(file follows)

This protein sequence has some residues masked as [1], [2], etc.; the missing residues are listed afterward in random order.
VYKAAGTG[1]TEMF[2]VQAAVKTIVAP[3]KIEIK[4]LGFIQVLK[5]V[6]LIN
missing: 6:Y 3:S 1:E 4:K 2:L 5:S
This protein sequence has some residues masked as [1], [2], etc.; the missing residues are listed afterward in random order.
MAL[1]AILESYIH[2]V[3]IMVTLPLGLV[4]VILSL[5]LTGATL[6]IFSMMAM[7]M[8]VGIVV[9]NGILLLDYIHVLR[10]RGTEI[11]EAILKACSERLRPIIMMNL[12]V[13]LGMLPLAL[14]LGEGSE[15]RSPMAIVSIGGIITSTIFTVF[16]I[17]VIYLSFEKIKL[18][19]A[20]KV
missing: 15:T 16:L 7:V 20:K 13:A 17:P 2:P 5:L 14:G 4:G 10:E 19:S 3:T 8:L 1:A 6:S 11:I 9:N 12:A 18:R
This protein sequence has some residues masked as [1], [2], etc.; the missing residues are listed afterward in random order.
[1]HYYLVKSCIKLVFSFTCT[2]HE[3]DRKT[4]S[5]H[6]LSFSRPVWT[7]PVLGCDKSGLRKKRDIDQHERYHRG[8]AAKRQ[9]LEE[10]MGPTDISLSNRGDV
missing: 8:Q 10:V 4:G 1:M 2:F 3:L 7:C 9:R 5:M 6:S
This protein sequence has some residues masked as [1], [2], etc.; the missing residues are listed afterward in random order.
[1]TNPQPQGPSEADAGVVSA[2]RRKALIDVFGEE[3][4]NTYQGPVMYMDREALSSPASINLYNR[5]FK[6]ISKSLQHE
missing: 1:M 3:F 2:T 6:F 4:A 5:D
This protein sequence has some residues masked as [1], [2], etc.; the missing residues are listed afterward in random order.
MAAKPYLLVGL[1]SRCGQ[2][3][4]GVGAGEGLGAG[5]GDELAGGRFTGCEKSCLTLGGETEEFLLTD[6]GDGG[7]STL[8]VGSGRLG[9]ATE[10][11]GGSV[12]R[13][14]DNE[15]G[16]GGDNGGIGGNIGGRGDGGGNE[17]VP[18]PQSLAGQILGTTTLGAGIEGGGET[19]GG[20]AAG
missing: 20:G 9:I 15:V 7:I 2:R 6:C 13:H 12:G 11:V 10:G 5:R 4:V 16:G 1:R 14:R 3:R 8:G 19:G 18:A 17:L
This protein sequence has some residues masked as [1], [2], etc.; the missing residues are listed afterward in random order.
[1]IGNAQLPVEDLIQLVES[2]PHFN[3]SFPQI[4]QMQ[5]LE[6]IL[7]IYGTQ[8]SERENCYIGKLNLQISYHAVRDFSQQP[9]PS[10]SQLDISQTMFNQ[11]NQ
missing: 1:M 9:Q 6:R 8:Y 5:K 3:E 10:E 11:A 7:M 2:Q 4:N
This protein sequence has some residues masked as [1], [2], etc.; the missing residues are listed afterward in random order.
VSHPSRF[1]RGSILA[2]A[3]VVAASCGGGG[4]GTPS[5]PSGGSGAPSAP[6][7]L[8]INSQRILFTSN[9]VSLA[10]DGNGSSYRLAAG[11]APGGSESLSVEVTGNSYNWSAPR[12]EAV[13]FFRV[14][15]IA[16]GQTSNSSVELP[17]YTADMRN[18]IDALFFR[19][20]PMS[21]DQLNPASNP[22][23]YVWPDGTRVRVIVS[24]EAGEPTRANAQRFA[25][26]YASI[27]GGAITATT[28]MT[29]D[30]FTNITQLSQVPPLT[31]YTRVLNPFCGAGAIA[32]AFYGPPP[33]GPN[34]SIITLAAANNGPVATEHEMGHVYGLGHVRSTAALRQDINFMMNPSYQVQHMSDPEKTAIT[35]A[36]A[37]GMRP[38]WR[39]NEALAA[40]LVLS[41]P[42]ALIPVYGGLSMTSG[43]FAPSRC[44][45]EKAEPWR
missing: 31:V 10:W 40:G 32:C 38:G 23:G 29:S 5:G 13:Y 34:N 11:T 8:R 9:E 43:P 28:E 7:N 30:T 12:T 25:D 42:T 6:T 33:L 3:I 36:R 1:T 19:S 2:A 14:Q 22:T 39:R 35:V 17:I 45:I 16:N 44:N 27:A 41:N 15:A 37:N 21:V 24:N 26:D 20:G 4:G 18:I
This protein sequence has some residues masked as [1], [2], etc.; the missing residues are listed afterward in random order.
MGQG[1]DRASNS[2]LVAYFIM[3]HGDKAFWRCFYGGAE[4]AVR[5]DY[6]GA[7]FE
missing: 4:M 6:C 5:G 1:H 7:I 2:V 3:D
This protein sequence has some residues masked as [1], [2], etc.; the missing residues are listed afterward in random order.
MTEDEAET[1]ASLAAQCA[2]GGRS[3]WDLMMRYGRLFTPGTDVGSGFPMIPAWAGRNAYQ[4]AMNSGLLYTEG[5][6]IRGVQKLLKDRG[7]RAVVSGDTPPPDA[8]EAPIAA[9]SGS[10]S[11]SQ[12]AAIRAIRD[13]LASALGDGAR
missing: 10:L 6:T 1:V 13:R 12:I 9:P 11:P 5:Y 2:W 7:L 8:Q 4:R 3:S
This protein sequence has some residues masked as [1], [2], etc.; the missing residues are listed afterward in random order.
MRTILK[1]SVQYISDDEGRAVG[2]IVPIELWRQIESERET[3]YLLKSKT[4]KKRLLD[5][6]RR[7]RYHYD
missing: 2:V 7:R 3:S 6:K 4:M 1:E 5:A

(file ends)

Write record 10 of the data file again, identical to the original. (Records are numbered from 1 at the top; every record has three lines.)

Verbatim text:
This protein sequence has some residues masked as [1], [2], etc.; the missing residues are listed afterward in random order.
MRTILK[1]SVQYISDDEGRAVG[2]IVPIELWRQIESERET[3]YLLKSKT[4]KKRLLD[5][6]RR[7]RYHYD
missing: 2:V 7:R 3:S 6:K 4:M 1:E 5:A